Thus, to examine the truth behind China’s growth, the speaker gave his own view: China’s growth during the last two decades has indeed in many ways typified the type of growth and development occurring throughout East Asia (mostly involving elements of ‘labour suppression, financial repression and industrial policies’ and all managing to avoid the pitfalls of a largely non-consumer society through the successful development of export-oriented industries.) However, crucially, China — even by East Asian standards — is an extreme model of development: an extremity achieved only, he argues, through the high level competition for investments created by Chinese local governments’ actions.
This extreme model of development, Professor Tao argued, will at some point inevitably reach a breaking point. With an eye to examining the model itself, the speaker posed the puzzle of why there hasn’t been a decrease in productivity and growth within the provinces, since the tax sharing reform of 1994 significantly decreased the amount they gained from taxes. However, conversely, in the case of China, it seems that the incentive to promote economic growth has been maintained. The speaker therefore encouraged the audience to consider what factors have caused the local government to exponentially encourage growth in their provinces despite the fact that they are seemingly receiving less reward for doing so?
He outlined how the centralised government orchestrated a heady combination of cheap RMB, cheap production costs, little adherence to labour and environmental regulations and the possibility of buying land at a negative price (i.e. . the land requisition costs plus the cost to develop the land total more than the investment price) in order to attract investors, though largely at the cost of farmers’ and labourers’ interests. China thereby became an extremely appealing investment and has speedily amassed lots of foreign reserves. While purchasing of manufacturing land yields very little income to local governments (as the price at which it is sold is so low,) the area in which they make money comes from residential and commercial land. With an influx of manufacturing industry, services inevitably spring up around these areas in order to provide for these estates. Therefore, a demand for housing and service land becomes an important potential area of income. Through over-supplying cheap manufacturing land (albeit at a loss,) a demand for residential land which is then under-supplied gains enough income for the government to pay back the loan they originally made from state-owned banks. However, the speaker went on to describe the effects of the global financial crisis of 2008, when the purchasing and investment power of most countries dramatically decreased – the government consequently using a stimulus package of 44 trillion to keep the economy going.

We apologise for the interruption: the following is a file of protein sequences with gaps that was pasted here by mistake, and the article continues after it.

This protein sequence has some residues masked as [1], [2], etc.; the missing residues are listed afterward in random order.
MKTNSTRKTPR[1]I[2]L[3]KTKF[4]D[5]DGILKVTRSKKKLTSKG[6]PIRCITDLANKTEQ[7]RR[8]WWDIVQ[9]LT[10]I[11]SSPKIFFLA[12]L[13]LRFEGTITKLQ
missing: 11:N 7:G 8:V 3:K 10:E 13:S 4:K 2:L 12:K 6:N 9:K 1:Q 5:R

The talk concluded with the question of what happens when this housing bubble bursts? And, indeed, Professor Tao posited that it cannot last forever. While, for now, it is still encouraging tremendous economic growth and yielding high revenues, it is also reinforcing issues of inequality, corruption and pollution, to name but a few. The state monopoly is not providing good jobs for graduates – with systems still relying heavily on the concept of guanxi. The solution? Professor Tao advocated the possible reform of de-monopolising the urban land market and allowing farmers and migrants to personally let, and then, eventually, sell properties on their own land. With the requirement that houses must, within a stated timespan, be sold this disincentives speculators to speculate. Farmers in this deal may then give up some land to the government on which urban schooling and services can be built. Demand for manufacturing and industry will thereby once more rise. The talk ended with a solemn warning of social unrest if reform is not undertaken quickly and carefully.
The talk raised many interesting questions from the floor. One audience-member enquired about the effects of China’s current high-level of debt on the economy. With the startling statistic that China currently has 25trillion RMB of debt – that is to say, 40-50% or local Chinese GDP – Professor Tao speculated that the government would potentially need to sell off residential land at a faster rate than it is now in order to accrue money, a process which could potentially be the trigger for the burst of the housing bubble.